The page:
Subdivision in Running Springs, Calif., burned, but new fire protections are being considered.
AP / Wideworld
Subdivision in Running Springs, Calif., burned, but new fire protections are being considered.

The hardest-hit area is San Diego County, where five separate fires caused all seven fatalities and burned more than 1,050 homes. The emergency prompted locally-based Kleinfelder Inc. to stay closed on Oct. 22 as half of its 140-person office staff were evacuated, says Lori Cathcart, vice president and office manager. No employees were injured, but one lost his home, she adds. Others faced “close calls,” Cathcart says.

Fires forced San Diego Gas & Electric (SDG&E) to turn off the vital 500-kV Southwest Powerlink, which feeds power from Arizona into San Diego County, for four days while crews battled flames. “It was taken down on [Oct. 21] for safety reasons so that firefighters could begin fighting the fire safely,” says utility spokeswoman Jennifer Briscoe.

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The line’s loss was compounded on Oct. 24, when two of three 230-kV transmission lines in northern San Diego County tripped in and out of service at least 25 times. The lines link Southern California Edison and SDG&E at the San Onofre Nuclear Generating Station. Losing power left the San Diego area hanging onto the western grid by only one 230-kV line. “At one point, we were an energy island with just local energy,” says Briscoe. She says SDG&E lost 250 MW of power on Oct. 24 and averted a power crunch by immediately reenergizing the Southwest Powerlink.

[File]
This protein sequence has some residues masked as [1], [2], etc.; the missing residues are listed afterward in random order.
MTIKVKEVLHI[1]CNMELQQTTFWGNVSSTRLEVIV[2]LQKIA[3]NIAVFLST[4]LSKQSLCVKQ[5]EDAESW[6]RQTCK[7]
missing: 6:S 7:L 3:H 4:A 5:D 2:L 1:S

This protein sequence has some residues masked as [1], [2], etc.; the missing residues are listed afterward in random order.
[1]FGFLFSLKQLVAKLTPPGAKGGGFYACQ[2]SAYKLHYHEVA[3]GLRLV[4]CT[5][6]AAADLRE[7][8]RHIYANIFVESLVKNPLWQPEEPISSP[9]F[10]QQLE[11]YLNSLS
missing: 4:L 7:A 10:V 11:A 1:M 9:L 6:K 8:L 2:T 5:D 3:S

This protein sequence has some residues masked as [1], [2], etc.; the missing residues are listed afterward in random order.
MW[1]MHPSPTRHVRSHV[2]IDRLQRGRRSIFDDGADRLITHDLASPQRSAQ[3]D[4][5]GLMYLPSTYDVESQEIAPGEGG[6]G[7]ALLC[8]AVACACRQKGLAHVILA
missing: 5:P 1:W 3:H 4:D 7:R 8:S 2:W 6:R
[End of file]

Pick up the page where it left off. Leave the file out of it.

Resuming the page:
In all, Briscoe says fires burned 1,555 utility poles, 60 transformers and 35 miles of overhead wire. She says SDG&E, which has yet to release damage estimates, has marshaled 750 employees, along with 475 mutual-aid workers, to repair and replace equipment.

As of Oct. 30, SDG&E had restored power to 94% of 80,000 customers affected by the fires. Utility officials were expected to have power restored to almost all customers by early November.

Water-supply systems, normally re-sistant to fire damage, were impacted by power loss this time, says Dennis Lamb, director of engineering and operations at Vallecitos Water District, San Marcos. Pump-station SCADA controls were disrupted, but emergency backup power was available to maintain operations, he says.

However, in the northern San Diego County city of Ramona, 35,000 people were without drinking water for a week after flames burned power lines into the city’s pump station on Oct. 23. “The fire destroyed the power lines, but our pump station was fine,” says Tim Stanton, district engineer with Ramona Water District. Stanton says the no-drinking order was issued when low water pressure brought the possibility of contamination.

State health officials lifted the order Oct. 30 after reviewing water tests. Water is running at full capacity, which is about 12 mgd, pumped through a 30-in.-diameter pipe and an 18-in.-diameter pipe.

Despite the devastation, officials are praising use of so-called shelter-in-place development approaches that may have saved homes in some areas from fire damage. The program, developed in Australia, uses defensive measures such as fire sprinklers, noncombustible roofs and irrigated, fire-resistant plantings to protect structures and allow homeowners to avoid evacuation.

irefighters are getting a handle on fires that have scorched 518,000 acres of Southern California since Oct. 21, causing seven deaths and evacuation of more than 500,000 people. Flames destroyed 2,007 homes in seven counties, from Ventura to San Diego. By Oct. 30, all but seven of nearly three dozen fires to hit the region were contained, but controversy still simmers over a developing design and land-use approach to protect structures against encroaching flames. But not all believe the concept is a good one. Preston Lewis, president of Infrastructure Engineering Corp., Poway, believes it will encourage risky overdevelopment in rural, fire-prone areas.